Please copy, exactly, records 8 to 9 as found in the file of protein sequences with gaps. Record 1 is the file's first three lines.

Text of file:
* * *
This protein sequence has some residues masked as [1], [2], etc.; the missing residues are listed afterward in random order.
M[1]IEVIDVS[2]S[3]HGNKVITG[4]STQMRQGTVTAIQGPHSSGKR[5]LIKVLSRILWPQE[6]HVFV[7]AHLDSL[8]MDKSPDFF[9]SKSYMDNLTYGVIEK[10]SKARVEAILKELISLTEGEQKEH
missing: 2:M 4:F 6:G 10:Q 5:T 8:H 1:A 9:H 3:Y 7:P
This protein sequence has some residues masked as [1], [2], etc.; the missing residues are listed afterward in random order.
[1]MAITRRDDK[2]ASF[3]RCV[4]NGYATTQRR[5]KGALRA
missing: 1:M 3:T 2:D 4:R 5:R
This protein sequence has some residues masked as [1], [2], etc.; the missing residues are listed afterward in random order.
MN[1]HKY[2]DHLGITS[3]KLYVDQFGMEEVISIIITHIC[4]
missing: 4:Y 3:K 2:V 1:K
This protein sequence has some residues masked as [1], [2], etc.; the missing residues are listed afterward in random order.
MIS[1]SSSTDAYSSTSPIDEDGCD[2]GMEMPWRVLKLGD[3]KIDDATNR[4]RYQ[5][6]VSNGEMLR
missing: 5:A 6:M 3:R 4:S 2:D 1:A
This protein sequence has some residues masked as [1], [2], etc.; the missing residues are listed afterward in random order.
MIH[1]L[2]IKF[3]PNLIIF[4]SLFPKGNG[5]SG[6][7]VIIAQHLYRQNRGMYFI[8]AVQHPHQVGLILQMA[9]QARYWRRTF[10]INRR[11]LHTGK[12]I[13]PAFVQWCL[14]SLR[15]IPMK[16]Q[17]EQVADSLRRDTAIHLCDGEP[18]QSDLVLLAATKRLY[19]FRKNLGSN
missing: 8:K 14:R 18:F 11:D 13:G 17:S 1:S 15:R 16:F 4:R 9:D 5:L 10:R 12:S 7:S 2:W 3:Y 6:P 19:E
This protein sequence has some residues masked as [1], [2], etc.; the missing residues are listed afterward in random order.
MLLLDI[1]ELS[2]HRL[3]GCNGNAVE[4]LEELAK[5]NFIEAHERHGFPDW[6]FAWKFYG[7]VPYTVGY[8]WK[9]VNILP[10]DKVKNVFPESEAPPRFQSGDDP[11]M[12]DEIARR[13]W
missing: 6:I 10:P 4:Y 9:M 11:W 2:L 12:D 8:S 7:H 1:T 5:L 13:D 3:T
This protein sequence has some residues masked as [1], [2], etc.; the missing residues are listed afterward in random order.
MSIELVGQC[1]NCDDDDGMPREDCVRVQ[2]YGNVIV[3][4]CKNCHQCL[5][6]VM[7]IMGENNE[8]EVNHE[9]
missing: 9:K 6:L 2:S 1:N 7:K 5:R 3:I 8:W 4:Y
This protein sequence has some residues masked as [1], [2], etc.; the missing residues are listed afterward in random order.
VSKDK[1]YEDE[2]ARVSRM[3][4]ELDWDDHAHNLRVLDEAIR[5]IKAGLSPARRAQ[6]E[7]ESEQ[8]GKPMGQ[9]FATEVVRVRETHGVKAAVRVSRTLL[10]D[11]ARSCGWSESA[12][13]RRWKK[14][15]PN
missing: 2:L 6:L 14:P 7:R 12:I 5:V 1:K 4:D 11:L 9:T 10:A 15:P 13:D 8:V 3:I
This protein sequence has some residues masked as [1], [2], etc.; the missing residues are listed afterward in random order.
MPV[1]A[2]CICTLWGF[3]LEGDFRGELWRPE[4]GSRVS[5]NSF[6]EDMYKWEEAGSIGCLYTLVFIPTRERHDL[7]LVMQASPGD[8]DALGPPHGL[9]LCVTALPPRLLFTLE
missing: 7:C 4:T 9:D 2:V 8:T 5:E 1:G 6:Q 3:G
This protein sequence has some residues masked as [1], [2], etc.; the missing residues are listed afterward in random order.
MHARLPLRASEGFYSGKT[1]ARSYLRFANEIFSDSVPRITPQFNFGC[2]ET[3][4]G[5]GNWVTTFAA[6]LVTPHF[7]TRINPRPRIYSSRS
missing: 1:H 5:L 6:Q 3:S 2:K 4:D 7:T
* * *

This protein sequence has some residues masked as [1], [2], etc.; the missing residues are listed afterward in random order.
VSKDK[1]YEDE[2]ARVSRM[3][4]ELDWDDHAHNLRVLDEAIR[5]IKAGLSPARRAQ[6]E[7]ESEQ[8]GKPMGQ[9]FATEVVRVRETHGVKAAVRVSRTLL[10]D[11]ARSCGWSESA[12][13]RRWKK[14][15]PN
missing: 2:L 6:L 14:P 7:R 12:I 5:V 1:K 4:D 11:L 9:T 10:A 15:P 13:D 8:V 3:I
This protein sequence has some residues masked as [1], [2], etc.; the missing residues are listed afterward in random order.
MPV[1]A[2]CICTLWGF[3]LEGDFRGELWRPE[4]GSRVS[5]NSF[6]EDMYKWEEAGSIGCLYTLVFIPTRERHDL[7]LVMQASPGD[8]DALGPPHGL[9]LCVTALPPRLLFTLE
missing: 7:C 4:T 9:D 2:V 8:T 5:E 1:G 6:Q 3:G